The heat sink 10f has the same modular advantage as the heat sink 10 and can be scaled to smaller or larger chip power heat dissipation by removing or adding fin pairs. Additionally, like the heat sink 10, the heat sink 10f may be connected to each chip without requiring a conventional compliant interface, which is a rather poorly conducting interface, between the chips and the heat sinks where the heat flux densities are highest.
The various embodiments described above generally embody the basic ideas of using a plurality of thin fins and narrow gas cooling passageways which extend between the top of the heat sink and lateral ends between both sides of the heat sink. The advantages of these structures lie in using the same structure to both duct the gas normally to the inlet direction while providing heat transfer at the same time. Each of the different embodiments has advantages of their own and different versions may be preferred for different applications.
The present invention, therefore, is well adapted to carry out the objects and attain the ends and advantages mentioned as well as others inherent therein. While presently preferred embodiments of the invention have been given for the purpose of disclosure, numerous changes in the details of construction and arrangement of parts will be readily apparent to those skilled in the art and which are encompassed within the spirit of the invention and the scope of the appended claims.
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|DE10124592B4 *||May 21, 2001||Jan 8, 2004||Harman Becker Automotive Systems (Becker Division) Gmbh||Kühlkörper|
|WO2003005799A2||Jul 5, 2002||Jan 23, 2003||Richard Murphy||A stabilised agricultural apparatus|
|WO2004021756A1 *||Aug 19, 2003||Mar 11, 2004||Tandis, Inc.||Heat sink having folded fin heat exchanger core|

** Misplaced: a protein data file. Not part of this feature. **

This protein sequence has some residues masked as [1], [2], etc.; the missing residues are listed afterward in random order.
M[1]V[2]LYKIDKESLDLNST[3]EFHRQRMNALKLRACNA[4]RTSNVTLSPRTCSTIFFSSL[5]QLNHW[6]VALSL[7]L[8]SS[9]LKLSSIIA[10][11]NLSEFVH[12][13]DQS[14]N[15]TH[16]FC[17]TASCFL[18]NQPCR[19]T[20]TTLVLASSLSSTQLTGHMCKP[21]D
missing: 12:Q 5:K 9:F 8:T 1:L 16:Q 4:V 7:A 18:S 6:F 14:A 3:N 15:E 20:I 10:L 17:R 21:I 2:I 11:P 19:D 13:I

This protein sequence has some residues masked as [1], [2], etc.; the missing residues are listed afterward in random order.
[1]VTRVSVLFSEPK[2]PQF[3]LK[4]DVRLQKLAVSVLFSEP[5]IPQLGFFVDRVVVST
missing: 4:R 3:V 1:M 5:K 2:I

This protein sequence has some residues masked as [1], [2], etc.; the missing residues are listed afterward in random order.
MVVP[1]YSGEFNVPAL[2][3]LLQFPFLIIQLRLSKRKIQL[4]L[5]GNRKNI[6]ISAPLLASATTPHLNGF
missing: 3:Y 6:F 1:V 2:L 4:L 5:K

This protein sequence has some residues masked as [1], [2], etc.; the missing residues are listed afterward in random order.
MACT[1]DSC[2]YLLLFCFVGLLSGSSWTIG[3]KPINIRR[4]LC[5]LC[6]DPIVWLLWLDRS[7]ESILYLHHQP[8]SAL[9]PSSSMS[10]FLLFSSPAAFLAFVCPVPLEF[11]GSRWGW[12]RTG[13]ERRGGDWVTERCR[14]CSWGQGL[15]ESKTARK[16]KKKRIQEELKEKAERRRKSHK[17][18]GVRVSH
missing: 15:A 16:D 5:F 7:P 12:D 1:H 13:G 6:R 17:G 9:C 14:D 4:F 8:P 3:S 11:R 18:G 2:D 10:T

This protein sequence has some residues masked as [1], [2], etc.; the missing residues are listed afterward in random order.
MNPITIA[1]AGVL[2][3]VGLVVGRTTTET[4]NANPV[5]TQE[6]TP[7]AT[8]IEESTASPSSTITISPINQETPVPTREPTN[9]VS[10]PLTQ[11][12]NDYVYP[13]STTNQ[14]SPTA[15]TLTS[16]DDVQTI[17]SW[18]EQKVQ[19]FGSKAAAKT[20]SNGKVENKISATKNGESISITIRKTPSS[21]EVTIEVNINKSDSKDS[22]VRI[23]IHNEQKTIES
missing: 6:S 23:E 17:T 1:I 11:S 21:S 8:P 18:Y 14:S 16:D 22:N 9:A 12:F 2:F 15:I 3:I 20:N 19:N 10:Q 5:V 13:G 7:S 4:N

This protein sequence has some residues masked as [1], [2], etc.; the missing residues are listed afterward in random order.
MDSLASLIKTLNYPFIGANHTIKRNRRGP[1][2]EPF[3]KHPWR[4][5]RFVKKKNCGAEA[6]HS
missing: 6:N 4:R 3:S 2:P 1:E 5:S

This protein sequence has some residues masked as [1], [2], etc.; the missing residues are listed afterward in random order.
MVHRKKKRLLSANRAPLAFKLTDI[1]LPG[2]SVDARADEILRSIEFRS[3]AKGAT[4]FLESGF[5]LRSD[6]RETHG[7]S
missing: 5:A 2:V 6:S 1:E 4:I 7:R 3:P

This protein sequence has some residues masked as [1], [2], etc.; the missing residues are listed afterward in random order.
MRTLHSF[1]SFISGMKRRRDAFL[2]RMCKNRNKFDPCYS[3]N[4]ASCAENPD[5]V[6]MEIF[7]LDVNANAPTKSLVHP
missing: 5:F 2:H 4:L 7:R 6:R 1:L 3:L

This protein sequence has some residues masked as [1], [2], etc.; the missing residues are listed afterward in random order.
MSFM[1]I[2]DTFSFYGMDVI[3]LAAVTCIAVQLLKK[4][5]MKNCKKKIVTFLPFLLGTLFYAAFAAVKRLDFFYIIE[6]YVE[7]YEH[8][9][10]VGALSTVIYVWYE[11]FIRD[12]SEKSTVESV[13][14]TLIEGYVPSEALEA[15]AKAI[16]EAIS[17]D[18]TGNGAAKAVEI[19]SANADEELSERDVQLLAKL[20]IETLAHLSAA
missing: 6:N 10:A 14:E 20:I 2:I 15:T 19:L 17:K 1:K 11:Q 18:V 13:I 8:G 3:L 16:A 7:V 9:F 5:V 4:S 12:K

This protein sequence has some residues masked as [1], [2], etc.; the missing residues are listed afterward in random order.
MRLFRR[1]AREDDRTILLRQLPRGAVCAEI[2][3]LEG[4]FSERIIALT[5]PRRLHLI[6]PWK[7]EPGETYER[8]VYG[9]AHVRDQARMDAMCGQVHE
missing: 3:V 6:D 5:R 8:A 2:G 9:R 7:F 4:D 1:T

|WO2012080313A3 *||Dec 14, 2011||Jan 3, 2013||INSTITUT FüR MIKROTECHNIK MAINZ GMBH||Microfluidic component, reactor comprising a plurality of such components, and method for producing same|
|U.S. Classification||361/694, 361/701, 174/16.3, 361/715, 257/E23.103, 165/80.3, 257/E23.099, 165/185|
|International Classification||H01L23/367, H01L23/467|
|Cooperative Classification||H01L2924/0002, H01L2924/3011, H01L23/467, H01L23/3672|
|European Classification||H01L23/367F, H01L23/467|
|Sep 2, 1987||AS||Assignment|
Owner name: MICROELECTRONICS AND COMPUTER TECHNOLOGY CORPORATI
Free format text: ASSIGNMENT OF ASSIGNORS INTEREST.;ASSIGNORS:HERRELL, DENNIS J.;GUPTA, OMKARNATH R.;HILBERT, CLAUDE;REEL/FRAME:004962/0010
Effective date: 19870825
Owner name: MICROELECTRONICS AND COMPUTER TECHNOLOGY CORPORATI
Free format text: ASSIGNMENT OF ASSIGNORS INTEREST;ASSIGNORS:HERRELL, DENNIS J.;GUPTA, OMKARNATH R.;HILBERT, CLAUDE;REEL/FRAME:004962/0010
Effective date: 19870825
|May 9, 1989||CC||Certificate of correction|
|Oct 17, 1991||FPAY||Fee payment|
Year of fee payment: 4
|Apr 11, 1996||FPAY||Fee payment|
Year of fee payment: 8
|Apr 5, 2000||FPAY||Fee payment|
Year of fee payment: 12
|Jul 23, 2004||AS||Assignment|
Owner name: STOVOKOR TECHNOLOGY LLC, CALIFORNIA
Free format text: ASSIGNMENT OF ASSIGNORS INTEREST;ASSIGNOR:MICROLECTRONICS AND COMPUTER TECHNOLOGY CORPORATION;REEL/FRAME:014892/0165
Effective date: 20040128